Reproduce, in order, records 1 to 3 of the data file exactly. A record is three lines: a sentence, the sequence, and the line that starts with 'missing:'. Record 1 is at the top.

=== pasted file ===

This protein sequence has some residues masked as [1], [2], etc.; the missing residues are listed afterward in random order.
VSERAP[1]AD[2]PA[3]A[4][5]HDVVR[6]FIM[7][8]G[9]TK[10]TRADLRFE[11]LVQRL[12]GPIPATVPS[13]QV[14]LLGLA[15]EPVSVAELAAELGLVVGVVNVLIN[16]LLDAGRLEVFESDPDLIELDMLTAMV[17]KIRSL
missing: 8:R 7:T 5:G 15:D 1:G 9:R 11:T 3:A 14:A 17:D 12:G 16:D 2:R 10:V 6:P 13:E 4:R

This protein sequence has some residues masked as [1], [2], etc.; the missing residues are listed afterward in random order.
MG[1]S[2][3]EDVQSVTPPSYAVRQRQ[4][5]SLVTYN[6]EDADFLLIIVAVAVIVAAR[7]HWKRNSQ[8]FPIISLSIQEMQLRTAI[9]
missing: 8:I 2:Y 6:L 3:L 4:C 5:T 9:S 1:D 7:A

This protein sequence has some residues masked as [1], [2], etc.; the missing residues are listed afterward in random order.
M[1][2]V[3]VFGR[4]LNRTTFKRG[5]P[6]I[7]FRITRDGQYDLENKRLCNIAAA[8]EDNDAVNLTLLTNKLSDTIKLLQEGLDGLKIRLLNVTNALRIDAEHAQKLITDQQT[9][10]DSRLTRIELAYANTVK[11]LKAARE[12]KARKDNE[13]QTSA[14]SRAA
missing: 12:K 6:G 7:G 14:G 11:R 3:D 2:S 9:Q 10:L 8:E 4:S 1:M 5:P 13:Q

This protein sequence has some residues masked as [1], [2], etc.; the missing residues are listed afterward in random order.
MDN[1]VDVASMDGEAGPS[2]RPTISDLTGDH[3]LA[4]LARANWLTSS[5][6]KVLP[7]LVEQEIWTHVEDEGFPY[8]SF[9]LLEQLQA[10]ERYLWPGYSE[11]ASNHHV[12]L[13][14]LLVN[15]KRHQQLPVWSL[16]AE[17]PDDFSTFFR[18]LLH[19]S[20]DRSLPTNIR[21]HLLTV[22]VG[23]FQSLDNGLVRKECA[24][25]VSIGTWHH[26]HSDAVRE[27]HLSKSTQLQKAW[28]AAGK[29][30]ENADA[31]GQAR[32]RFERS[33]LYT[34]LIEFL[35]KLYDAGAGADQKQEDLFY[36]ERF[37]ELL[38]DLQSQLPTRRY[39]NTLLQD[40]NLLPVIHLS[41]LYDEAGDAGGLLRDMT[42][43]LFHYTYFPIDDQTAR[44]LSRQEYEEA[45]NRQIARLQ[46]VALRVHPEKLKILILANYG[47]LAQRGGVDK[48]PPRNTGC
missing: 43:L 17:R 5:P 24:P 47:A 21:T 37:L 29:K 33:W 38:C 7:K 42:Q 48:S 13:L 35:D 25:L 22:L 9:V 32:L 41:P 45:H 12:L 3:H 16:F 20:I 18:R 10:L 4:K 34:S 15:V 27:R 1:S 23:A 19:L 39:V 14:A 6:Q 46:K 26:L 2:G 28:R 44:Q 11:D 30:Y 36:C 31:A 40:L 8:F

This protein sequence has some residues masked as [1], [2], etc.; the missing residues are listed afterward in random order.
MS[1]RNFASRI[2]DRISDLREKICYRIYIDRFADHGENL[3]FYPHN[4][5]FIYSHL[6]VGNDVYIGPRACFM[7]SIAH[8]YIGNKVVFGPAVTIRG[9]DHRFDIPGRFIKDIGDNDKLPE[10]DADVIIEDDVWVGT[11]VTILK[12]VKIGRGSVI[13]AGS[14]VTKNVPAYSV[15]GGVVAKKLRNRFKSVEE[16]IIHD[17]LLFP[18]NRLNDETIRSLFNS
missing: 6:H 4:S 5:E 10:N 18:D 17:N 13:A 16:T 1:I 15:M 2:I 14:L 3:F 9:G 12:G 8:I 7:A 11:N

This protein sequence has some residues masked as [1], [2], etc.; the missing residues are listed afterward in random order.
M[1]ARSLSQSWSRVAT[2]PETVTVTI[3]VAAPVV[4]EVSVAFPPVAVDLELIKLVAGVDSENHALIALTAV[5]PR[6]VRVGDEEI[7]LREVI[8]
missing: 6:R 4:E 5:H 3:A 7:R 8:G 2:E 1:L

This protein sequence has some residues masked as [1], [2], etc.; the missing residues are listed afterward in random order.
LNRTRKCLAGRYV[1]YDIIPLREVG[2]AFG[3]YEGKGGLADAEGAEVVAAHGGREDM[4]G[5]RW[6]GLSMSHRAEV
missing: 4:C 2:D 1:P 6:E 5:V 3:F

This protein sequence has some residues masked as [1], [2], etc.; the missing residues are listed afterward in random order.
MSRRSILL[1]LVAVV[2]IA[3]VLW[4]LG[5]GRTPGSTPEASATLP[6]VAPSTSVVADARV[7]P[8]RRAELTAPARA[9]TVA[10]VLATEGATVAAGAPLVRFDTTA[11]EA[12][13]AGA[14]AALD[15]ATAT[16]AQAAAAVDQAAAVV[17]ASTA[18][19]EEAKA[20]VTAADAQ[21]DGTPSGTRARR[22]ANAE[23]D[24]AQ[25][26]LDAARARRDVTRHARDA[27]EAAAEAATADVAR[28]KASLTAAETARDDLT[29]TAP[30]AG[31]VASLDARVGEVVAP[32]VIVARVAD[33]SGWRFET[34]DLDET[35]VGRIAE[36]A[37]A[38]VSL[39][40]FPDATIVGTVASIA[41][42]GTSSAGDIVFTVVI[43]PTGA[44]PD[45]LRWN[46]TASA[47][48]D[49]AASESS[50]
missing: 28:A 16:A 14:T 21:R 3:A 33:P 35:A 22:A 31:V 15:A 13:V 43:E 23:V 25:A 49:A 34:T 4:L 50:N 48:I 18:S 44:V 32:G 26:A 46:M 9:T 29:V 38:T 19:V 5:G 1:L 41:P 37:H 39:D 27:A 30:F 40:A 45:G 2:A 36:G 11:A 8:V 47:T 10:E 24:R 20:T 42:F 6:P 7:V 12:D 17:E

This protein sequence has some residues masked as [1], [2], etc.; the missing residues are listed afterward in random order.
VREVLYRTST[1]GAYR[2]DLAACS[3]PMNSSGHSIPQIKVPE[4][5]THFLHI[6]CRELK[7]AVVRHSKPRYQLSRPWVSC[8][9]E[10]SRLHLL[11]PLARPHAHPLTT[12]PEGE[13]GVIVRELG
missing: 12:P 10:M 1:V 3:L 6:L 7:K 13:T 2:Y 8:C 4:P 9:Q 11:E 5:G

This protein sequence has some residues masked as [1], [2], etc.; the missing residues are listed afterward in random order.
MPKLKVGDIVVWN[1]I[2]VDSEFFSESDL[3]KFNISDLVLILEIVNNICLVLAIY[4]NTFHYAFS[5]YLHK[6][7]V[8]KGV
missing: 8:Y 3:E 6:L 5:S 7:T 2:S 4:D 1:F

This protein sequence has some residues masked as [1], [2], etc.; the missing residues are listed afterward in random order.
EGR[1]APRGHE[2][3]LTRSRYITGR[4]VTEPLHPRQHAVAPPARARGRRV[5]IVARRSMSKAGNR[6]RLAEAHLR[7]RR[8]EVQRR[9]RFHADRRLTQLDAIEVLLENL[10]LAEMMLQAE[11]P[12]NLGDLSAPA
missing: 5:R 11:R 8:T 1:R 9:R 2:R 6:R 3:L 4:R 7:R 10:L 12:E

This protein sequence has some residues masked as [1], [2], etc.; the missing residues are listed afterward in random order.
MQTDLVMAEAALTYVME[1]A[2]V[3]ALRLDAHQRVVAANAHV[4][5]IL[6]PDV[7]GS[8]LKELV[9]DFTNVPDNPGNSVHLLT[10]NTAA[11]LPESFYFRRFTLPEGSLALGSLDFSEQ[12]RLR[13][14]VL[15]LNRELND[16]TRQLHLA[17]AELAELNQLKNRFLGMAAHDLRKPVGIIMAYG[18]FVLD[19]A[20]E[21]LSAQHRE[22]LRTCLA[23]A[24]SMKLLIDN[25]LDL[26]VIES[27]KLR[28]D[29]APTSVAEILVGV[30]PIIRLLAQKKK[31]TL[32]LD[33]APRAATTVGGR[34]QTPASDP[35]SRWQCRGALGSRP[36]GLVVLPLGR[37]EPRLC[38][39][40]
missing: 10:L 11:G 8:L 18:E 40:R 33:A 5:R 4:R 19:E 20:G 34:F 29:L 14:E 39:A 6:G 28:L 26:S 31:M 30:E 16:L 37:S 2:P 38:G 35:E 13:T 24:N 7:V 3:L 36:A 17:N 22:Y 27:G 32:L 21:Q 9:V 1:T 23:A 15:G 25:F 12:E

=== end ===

This protein sequence has some residues masked as [1], [2], etc.; the missing residues are listed afterward in random order.
VSERAP[1]AD[2]PA[3]A[4][5]HDVVR[6]FIM[7][8]G[9]TK[10]TRADLRFE[11]LVQRL[12]GPIPATVPS[13]QV[14]LLGLA[15]EPVSVAELAAELGLVVGVVNVLIN[16]LLDAGRLEVFESDPDLIELDMLTAMV[17]KIRSL
missing: 8:R 7:T 5:G 15:D 1:G 9:R 11:T 3:A 14:A 17:D 12:G 16:D 2:R 10:V 6:P 13:E 4:R

This protein sequence has some residues masked as [1], [2], etc.; the missing residues are listed afterward in random order.
MG[1]S[2][3]EDVQSVTPPSYAVRQRQ[4][5]SLVTYN[6]EDADFLLIIVAVAVIVAAR[7]HWKRNSQ[8]FPIISLSIQEMQLRTAI[9]
missing: 8:I 2:Y 6:L 3:L 4:C 5:T 9:S 1:D 7:A

This protein sequence has some residues masked as [1], [2], etc.; the missing residues are listed afterward in random order.
M[1][2]V[3]VFGR[4]LNRTTFKRG[5]P[6]I[7]FRITRDGQYDLENKRLCNIAAA[8]EDNDAVNLTLLTNKLSDTIKLLQEGLDGLKIRLLNVTNALRIDAEHAQKLITDQQT[9][10]DSRLTRIELAYANTVK[11]LKAARE[12]KARKDNE[13]QTSA[14]SRAA
missing: 12:K 6:G 7:G 14:G 11:R 3:D 2:S 9:Q 10:L 8:E 4:S 1:M 5:P 13:Q